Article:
Anne Gaviola, Global News, March 6, 2022
Regina Magambo dreams of owning a house.
On Feb.18, the federal government announced $10 million to help 200 Black families, like Magambo’s, in the Greater Toronto Area (GTA) purchase a first home.
Homeownership rates among Black Canadians are among the lowest of any racialized group and the BlackNorth Initiative Home Ownership Bridge seeks to counter systemic barriers and help families like Magambo’s break into the market.
Census data from 2016 shows that ownership rates among Black households are nearly 40 per cent– significantly lower than the national homeownership rate of 68 per cent. RBC analysis also suggests that if racialized groups including Black Canadians owned homes at levels comparable to white Canadians, their collective net worth would be boosted by $100 billion.
The BlackNorth housing initiative is set up to reduce the cost of homeownership by pooling funding from different sources, including the federal government, to allow families at a lower income to enter the market.
A 2019 study by RBC found that about 90 per cent of parents with adult children under the age of 35 were providing financial support for their children to afford a home. This phenomenon, sometimes referred to as “the bank of mom and dad” is, according to BlackNorth chairman Wes Hall, less of a factor among Black families who have collectively gotten “a late start” breaking into the housing market.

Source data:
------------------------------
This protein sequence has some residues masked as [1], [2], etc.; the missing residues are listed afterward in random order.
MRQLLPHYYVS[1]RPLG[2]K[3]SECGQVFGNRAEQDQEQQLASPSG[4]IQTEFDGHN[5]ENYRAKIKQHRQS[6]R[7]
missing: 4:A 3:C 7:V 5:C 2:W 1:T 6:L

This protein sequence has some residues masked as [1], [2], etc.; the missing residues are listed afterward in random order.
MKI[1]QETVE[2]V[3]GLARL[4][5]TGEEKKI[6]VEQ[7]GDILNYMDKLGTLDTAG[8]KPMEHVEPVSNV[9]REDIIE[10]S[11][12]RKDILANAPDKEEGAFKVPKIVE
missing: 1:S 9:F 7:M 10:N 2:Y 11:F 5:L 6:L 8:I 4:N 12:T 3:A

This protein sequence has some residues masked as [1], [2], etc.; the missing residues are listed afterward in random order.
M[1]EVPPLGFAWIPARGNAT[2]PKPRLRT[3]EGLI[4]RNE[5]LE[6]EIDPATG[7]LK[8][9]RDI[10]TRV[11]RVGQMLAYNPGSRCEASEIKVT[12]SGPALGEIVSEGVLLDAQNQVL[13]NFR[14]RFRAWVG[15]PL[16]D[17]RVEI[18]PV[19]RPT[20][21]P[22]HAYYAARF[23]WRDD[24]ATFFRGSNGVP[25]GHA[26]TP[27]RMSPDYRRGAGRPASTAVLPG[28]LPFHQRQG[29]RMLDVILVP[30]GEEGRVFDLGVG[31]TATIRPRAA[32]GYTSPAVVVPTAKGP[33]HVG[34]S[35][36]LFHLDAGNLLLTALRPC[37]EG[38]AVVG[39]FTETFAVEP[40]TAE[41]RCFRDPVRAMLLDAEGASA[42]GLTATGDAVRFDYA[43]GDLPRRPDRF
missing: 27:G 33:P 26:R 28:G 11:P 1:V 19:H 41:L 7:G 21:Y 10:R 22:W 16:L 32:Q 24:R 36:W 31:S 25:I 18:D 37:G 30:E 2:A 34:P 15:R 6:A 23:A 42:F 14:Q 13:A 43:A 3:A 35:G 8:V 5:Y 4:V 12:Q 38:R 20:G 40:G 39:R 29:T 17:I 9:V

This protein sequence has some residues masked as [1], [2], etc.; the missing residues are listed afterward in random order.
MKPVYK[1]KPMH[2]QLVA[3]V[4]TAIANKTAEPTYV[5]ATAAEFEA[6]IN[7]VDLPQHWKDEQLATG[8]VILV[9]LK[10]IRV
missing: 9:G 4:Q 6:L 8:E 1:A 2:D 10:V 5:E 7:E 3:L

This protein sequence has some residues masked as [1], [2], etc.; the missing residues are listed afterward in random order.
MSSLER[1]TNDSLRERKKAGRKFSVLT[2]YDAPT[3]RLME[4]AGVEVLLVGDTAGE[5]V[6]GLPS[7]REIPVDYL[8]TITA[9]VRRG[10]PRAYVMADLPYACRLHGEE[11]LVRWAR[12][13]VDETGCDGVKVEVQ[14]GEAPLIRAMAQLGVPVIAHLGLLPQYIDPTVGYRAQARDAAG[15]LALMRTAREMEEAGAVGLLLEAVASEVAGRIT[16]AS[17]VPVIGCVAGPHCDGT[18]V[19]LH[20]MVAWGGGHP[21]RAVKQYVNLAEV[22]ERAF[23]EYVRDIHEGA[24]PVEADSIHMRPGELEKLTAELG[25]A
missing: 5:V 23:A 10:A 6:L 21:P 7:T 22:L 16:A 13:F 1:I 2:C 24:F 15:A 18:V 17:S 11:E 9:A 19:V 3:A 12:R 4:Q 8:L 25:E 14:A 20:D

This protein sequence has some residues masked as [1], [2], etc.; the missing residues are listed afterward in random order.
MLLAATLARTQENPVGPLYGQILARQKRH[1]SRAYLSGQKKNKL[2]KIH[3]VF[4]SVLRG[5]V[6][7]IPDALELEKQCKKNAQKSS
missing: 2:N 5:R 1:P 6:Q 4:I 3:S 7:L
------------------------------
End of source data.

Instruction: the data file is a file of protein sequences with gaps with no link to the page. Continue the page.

Working with builders, philanthropists and governments, Hall says selected applicants to the program can build up “sweat equity” — meaning things like working to build up a Black-owned business can be used as credits towards a down payment.
He says the $10 million committed by the federal government entails a loan which applicants must repay to the Canada Mortgage Housing Corporation (CMHC), though they will have “easier terms with respect to interest rates.”
The novel concept involves a two-mortgage system where the first mortgage is through a conventional lender like a bank or credit union, at market interest rates. A second so-called “silent” mortgage is provided through the BlackNorth Bridge Program which lowers the down payment required and reduces monthly mortgage payments. Applicants pay off the mortgage with the traditional lender in full first before repaying BlackNorth.
Dahabo Ahmed-Omer, the executive director of BlackNorth, says this initiative is part of a multi-pronged strategy to combat systemic factors that have kept many Black families from the path of homeownership.
“We are building a different playbook to address anti-Black racism and eradicate it from our society,” she tells Global News.
“Housing is definitely a core mandate and we wanted to build a program that was going to create wealth and mobility for the Black community.”